This is where you'll find the most current version of the DIY Calculator (along with
any other other programs we might decide to create). See also the Additional Documentation and
Change History sections below.
Note: Once you've downloaded and installed the DIY Calculator, make sure you visit our Demos page where
you'll find some step-by-step tutorials that will get you up-and-running before you know it!
The DIY Calculator Software Itself
||If you already have an earlier version of the DIY Calculator running on your computer,
then use the Start > Programs > DIY Calculator > Uninstall DIY Calculator command to remove it from your system.
Next, download our new Setup.Zip (software version 4.0.9) file by clicking the icon to the left, select the Save Target As command
(or equivalent) from the ensuing pop-up menu or dialog, save the file to the "My Downloads" folder on your computer, and then un-ZIP
and install the little scamp. (If you haven’t installed the DIY Calculator before, you may wish to peruse and ponder
these installation instructions.)
||The Official DIY Calculator Data Book: Click the icon on the left to download a compressed (ZIP)
file containing an Adobe Acrobat version of the Official DIY Calculator Data Book. Amongst other things, Appendix D provides an introduction to
the DIY Calculator's assembly language, while Appendix A describes the DIY Calculator's addressing modes and
instruction set in excruciating detail. Also, in order to get up-and-running, it would be a good idea to check out some of the step-by-step demonstrations
on the Demos page.
But remember that the VERY BEST way to learn the DIY Calculator's assembly language – and also to discover how computers perform their magic in
intimate detail – is to perform the step-by-step labs in our book How Computers Do Math (if you haven't already done so, why not
Purchase a Copy from Amazon right now?)
| || |
||Workbench and Terminal (software version 4.0.7): This Adobe Acrobat document – which you can obtain by clicking the icon to
the left – describes new Workbench and Terminal utilities that have been added to the DIY Calculator. The workbench contains a election of input switch devices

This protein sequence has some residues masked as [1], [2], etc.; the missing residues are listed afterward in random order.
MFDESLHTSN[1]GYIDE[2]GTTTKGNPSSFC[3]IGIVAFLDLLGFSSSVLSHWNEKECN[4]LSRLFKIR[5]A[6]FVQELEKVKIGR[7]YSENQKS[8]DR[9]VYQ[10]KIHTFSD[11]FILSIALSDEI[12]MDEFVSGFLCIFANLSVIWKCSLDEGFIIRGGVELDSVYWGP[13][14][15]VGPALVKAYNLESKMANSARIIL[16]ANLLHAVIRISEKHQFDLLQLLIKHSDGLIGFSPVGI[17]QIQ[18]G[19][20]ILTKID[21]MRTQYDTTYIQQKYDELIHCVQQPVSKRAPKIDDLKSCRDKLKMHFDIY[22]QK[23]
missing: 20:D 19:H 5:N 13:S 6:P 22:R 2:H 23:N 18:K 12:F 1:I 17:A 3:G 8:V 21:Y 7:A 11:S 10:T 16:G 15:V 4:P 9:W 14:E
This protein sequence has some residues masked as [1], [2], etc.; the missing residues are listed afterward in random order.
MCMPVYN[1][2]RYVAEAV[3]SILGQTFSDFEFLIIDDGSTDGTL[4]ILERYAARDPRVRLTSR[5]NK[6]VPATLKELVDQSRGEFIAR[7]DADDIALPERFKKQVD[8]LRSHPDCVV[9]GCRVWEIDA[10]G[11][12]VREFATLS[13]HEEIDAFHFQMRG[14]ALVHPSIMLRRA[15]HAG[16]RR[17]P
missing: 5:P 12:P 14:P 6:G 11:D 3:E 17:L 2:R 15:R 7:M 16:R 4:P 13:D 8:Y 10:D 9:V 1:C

and output display devices (including 8-bit LEDs and 7-segment displays. The terminal comprises a QWERTY keyboard input device and a console (screen) output
device. See also the associated Workbench 101 laboratories provided on the
| || |
||Data Gatherer (software version 3.0.0): This Adobe Acrobat document – which you can obtain by clicking the icon to
the left – describes the Data Gatherer utility. Note that the output files generated by the Data
Gatherer are intended for use by tools such as the Code Coverage and Code Profiler utilities which are discussed on the More Tools page
| || |
||BCD Instructions (software version 2.0.7): This Adobe Acrobat document – which you can obtain by clicking the icon to
the left – first introduces the concept of Binary Coded Decimal (BCD); unpacked and packed BCD formats; and unsigned, sign-magnitude, and
signed (tens-complement) BCD representations. Next, we introduce the DIY Calculator's new DADD, DADDC, DSUB, and DSUBC instructions,
which are tailored to perform BCD operations on BCD data (the "D" prefix for these instructions stands for "Decimal").
||Small updates to the DIY Calculator's virtual QWERTY keyboard. The <Esc> key has been made non-sticky
while the <Tab> and '*' keys have been "tweaked" (these keys generate codes of $1B, $0B, and $2A, respectively).
| || || |
||DIY Calculator augmented with Workbench utility (switches and display devices) and Terminal utility (QWERTY keyboard and Console display).
| || || |
||DIY Calculator augmented with Data Gatherer utility (also the problem with the calculator not terminating correctly has been fixed).
| || || |
||DIY Calculator and Assembler augmented to support new Binary Coded Decimal (BCD) instructions.
| || || |
||Original version of the DIY Calculator as supplied with the book.